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One of the continent's best-studied and most familiar songbirds, the White-throated Sparrow is found at some season throughout much of North America south of the tree line and principally east of the Rocky Mountains. To many its distinctive whistled song is synonymous with the northern wilderness. During migration and throughout its winter range, this species is a common visitor at feeding stations. It breeds primarily in the boreal coniferous and mixed forest and, a short-distance migrant, winters mainly in the southeastern U.S. A habitat generalist, it tends to occur in shrubby edges or early successional stages or openings in the forest, nesting and foraging for seeds and insects on or near the ground.
Throughout its extensive range the White-throated Sparrow shows no subspecific variation. However, it exhibits plumage polymorphism (white-striped and tan-striped morphs – see color photos) in both sexes, most obvious in the breeding season, associated with a difference in an autosome. These differences in plumage and karyotype are maintained by negative assortative (disassortative) mating – each morph mates with its opposite. Plumage differences are paralleled by differences in behavior and breeding strategy. White-striped (WS) males sing more, are more aggressive and more likely to engage in extra-pair copulation than their tan-striped (TS) counterparts. TS birds of both sexes provide more parental care than WS birds. This unusual combination of attributes has made the White-throated Sparrow an attractive subject for studies of genetic, neural, and endocrine control of life-history characteristics. It also provides a rare example of a non-recombining autosomal segment of the genome and may be useful as a model for the early stages of sex chromosome evolution (Thomas et al. 2008). See Behavior (sexual behavior) for details of polymorphism and assortative mating.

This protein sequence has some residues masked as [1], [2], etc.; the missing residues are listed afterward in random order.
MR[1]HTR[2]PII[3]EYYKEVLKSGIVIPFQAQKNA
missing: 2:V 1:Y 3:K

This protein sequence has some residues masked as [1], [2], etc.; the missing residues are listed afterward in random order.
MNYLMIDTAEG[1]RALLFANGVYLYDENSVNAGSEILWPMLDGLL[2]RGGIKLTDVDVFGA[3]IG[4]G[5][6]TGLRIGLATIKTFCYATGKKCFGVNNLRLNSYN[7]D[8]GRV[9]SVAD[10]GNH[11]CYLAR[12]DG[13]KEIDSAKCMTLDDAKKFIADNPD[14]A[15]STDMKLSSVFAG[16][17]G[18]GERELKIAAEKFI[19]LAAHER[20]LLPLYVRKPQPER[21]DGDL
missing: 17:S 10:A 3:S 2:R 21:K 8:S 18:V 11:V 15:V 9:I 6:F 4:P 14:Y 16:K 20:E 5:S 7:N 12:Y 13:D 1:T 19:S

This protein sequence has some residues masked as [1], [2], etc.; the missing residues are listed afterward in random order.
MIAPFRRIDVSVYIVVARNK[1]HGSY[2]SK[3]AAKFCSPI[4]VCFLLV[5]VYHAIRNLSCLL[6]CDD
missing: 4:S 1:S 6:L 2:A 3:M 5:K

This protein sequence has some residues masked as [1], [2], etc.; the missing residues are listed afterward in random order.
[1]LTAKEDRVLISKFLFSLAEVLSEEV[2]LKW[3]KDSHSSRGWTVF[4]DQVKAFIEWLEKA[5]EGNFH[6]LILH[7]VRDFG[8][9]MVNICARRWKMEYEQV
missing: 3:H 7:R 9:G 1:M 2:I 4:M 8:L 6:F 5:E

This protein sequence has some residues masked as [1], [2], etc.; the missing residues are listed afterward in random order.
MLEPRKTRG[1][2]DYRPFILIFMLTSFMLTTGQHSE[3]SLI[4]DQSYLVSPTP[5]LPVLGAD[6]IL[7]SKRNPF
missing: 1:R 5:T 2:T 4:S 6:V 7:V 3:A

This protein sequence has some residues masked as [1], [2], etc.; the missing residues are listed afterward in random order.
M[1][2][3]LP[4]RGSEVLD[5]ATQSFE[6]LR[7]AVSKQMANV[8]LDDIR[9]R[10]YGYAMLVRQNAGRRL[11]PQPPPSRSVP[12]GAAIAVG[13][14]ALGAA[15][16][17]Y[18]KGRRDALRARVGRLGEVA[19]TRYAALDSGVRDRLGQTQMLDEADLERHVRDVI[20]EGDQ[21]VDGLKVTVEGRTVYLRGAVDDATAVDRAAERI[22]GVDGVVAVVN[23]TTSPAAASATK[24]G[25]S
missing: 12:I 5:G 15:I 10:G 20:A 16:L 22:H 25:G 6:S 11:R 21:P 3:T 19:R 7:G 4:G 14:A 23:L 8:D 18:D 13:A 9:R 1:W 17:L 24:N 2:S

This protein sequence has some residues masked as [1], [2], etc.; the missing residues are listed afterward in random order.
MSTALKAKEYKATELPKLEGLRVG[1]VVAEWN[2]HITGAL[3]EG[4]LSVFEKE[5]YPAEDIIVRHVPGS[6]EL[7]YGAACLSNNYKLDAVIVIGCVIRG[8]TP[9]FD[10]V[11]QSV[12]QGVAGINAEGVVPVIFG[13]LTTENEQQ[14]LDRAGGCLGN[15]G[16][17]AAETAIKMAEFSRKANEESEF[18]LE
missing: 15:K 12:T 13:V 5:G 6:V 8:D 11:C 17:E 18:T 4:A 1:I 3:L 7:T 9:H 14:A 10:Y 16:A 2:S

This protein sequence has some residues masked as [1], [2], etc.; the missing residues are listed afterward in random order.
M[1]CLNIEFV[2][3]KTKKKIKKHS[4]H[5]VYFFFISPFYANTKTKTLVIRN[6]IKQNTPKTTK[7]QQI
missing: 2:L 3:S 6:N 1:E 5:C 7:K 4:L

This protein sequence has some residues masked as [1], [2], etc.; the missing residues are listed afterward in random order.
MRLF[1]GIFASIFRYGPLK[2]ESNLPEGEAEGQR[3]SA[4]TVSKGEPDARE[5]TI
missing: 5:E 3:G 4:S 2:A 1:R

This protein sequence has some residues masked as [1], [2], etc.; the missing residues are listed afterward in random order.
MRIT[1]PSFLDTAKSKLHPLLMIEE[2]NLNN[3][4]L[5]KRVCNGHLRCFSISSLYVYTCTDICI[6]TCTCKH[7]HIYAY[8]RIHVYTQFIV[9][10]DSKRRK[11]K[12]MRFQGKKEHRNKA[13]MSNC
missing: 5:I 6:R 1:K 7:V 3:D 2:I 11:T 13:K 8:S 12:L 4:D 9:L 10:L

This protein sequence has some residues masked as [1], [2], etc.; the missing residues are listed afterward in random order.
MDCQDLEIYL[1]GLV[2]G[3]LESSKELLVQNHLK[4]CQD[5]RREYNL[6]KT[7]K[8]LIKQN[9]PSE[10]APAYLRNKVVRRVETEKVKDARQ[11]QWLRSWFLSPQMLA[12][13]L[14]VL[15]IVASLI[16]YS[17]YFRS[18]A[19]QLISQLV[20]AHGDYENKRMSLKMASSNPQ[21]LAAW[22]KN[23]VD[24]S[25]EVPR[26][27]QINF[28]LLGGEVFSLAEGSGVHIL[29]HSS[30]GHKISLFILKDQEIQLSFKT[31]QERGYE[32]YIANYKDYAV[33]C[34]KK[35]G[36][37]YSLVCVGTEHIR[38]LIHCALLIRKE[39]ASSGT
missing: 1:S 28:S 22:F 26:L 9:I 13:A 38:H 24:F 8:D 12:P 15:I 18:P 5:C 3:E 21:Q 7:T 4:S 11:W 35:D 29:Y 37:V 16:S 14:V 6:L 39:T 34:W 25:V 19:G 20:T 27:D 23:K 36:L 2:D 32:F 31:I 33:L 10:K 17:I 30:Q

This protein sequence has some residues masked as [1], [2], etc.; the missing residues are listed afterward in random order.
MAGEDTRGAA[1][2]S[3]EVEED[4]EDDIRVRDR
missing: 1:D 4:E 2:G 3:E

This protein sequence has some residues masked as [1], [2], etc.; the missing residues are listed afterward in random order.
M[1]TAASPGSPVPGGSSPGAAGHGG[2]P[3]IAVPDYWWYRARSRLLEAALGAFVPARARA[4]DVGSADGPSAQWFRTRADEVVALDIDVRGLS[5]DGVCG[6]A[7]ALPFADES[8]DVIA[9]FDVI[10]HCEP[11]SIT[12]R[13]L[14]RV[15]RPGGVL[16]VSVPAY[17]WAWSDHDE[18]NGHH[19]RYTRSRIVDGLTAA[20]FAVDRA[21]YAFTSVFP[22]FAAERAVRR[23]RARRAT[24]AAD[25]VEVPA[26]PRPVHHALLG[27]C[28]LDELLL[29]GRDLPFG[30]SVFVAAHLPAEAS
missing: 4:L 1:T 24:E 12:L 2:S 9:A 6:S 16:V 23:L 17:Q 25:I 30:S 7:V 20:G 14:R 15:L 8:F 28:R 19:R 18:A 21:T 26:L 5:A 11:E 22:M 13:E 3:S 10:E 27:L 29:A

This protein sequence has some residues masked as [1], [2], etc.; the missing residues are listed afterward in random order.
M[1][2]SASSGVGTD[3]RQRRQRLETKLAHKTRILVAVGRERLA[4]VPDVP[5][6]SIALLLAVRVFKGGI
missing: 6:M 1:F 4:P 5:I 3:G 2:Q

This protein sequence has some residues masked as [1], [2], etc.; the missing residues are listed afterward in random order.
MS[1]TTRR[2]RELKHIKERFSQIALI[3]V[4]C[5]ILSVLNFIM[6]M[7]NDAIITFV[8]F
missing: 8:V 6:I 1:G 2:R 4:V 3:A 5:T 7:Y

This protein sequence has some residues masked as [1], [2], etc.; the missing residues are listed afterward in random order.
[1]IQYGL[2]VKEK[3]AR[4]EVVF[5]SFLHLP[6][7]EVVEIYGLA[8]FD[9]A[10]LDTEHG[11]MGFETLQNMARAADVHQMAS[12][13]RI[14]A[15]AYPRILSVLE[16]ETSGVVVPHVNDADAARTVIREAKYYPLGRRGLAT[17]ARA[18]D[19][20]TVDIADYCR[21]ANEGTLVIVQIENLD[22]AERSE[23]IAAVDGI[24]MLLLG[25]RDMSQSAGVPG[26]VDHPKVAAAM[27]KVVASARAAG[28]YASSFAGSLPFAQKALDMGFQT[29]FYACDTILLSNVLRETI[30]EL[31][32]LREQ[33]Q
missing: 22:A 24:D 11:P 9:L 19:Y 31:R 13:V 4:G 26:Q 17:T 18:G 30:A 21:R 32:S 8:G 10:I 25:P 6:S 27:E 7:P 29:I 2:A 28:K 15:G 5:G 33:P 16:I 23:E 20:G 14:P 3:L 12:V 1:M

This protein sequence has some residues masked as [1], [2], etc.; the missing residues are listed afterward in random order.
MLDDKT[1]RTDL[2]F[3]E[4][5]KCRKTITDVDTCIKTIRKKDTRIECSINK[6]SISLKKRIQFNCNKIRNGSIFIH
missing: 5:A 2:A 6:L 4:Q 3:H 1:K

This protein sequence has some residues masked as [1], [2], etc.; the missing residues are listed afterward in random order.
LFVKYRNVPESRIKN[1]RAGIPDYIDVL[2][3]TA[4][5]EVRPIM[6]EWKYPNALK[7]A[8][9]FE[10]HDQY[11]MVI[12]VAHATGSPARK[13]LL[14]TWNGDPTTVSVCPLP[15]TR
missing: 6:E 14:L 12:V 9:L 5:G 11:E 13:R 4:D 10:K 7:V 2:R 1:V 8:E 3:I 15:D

In many respects the natural history of the White-throated Sparrow is much like that of other North American sparrows. Because of its abundance, accessibility on both breeding and wintering grounds, and the relative ease with which it can be maintained in captivity, it has been used in many types of biological investigation, in addition to studies related to polymorphism, e.g. breeding biology, physiology in relation to the annual cycle, circadian rhythms, migration, dominance and territoriality, functions of song, and the effects of pesticides and forestry practices.